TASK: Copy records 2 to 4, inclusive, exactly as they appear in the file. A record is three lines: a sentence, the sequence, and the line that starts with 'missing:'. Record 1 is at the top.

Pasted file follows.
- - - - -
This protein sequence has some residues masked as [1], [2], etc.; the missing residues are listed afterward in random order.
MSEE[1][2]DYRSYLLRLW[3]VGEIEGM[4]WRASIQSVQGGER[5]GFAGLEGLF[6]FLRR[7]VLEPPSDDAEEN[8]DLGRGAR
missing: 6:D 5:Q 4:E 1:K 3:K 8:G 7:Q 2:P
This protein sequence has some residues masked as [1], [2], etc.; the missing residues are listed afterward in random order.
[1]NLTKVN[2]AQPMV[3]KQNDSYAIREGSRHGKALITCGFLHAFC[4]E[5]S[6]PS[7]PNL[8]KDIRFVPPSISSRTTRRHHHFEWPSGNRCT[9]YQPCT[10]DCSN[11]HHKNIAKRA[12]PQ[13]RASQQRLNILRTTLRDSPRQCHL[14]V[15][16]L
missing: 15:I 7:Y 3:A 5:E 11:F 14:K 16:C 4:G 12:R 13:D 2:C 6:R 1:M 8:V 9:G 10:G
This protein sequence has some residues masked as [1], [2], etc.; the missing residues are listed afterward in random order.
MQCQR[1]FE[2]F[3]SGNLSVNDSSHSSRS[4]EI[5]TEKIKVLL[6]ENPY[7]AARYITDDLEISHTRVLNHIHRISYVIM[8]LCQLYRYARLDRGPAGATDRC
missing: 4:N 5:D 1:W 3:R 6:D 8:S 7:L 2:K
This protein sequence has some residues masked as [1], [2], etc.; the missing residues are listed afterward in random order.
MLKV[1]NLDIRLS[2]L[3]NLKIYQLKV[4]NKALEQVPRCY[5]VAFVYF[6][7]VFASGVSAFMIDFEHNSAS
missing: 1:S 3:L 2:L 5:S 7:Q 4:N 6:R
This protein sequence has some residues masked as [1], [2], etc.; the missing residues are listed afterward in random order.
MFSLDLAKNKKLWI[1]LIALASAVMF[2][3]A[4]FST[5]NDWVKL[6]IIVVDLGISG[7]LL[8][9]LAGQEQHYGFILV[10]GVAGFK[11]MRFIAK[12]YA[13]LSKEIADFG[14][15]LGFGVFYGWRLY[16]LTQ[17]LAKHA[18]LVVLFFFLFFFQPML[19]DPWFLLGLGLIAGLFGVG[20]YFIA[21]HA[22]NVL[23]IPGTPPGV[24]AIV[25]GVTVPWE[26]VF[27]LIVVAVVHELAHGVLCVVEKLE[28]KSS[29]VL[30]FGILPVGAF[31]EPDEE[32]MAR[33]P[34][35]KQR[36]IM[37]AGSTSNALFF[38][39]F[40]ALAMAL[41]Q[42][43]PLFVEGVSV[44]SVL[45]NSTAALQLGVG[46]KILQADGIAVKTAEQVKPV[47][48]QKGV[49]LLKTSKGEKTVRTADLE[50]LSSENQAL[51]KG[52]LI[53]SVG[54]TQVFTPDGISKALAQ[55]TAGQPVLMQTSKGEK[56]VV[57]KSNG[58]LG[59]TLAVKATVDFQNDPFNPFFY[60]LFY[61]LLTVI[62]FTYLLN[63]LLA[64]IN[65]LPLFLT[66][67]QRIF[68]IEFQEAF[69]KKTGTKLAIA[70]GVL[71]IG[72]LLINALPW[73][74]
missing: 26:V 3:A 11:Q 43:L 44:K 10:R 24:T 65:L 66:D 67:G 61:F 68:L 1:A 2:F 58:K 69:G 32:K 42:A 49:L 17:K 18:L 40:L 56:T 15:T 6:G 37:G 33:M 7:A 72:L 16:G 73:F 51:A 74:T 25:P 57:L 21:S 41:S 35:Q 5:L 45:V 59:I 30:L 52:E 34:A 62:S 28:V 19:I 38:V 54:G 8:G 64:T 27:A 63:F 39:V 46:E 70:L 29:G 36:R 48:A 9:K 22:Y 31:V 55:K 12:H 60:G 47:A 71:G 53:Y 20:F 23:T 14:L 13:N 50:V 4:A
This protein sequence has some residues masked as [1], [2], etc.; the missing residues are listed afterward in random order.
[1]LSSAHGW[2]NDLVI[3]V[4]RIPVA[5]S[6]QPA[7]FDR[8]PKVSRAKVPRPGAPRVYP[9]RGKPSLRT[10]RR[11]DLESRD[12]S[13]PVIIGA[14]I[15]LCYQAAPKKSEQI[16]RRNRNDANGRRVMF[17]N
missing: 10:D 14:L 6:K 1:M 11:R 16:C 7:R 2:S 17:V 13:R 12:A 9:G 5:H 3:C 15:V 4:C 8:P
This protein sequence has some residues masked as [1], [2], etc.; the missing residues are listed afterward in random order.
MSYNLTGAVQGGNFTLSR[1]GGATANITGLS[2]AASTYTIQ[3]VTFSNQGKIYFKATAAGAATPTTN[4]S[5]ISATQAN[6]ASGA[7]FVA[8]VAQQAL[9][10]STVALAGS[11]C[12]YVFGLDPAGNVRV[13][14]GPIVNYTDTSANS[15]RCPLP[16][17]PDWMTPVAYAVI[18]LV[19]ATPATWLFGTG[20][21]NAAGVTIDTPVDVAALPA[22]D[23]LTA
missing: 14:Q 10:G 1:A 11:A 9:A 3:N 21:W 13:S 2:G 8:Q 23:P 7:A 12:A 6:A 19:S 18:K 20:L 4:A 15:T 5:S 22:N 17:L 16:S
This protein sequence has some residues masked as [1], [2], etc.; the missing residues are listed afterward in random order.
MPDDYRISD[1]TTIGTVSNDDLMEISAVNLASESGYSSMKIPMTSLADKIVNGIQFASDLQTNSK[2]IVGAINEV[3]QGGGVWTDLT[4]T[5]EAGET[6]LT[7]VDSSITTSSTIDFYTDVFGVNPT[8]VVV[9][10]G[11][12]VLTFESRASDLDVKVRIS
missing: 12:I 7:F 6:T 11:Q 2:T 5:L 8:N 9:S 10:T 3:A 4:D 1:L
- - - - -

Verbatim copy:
This protein sequence has some residues masked as [1], [2], etc.; the missing residues are listed afterward in random order.
[1]NLTKVN[2]AQPMV[3]KQNDSYAIREGSRHGKALITCGFLHAFC[4]E[5]S[6]PS[7]PNL[8]KDIRFVPPSISSRTTRRHHHFEWPSGNRCT[9]YQPCT[10]DCSN[11]HHKNIAKRA[12]PQ[13]RASQQRLNILRTTLRDSPRQCHL[14]V[15][16]L
missing: 15:I 7:Y 3:A 5:E 11:F 14:K 16:C 4:G 12:R 13:D 2:C 6:R 1:M 8:V 9:G 10:G
This protein sequence has some residues masked as [1], [2], etc.; the missing residues are listed afterward in random order.
MQCQR[1]FE[2]F[3]SGNLSVNDSSHSSRS[4]EI[5]TEKIKVLL[6]ENPY[7]AARYITDDLEISHTRVLNHIHRISYVIM[8]LCQLYRYARLDRGPAGATDRC
missing: 4:N 5:D 1:W 3:R 6:D 8:S 7:L 2:K
This protein sequence has some residues masked as [1], [2], etc.; the missing residues are listed afterward in random order.
MLKV[1]NLDIRLS[2]L[3]NLKIYQLKV[4]NKALEQVPRCY[5]VAFVYF[6][7]VFASGVSAFMIDFEHNSAS
missing: 1:S 3:L 2:L 5:S 7:Q 4:N 6:R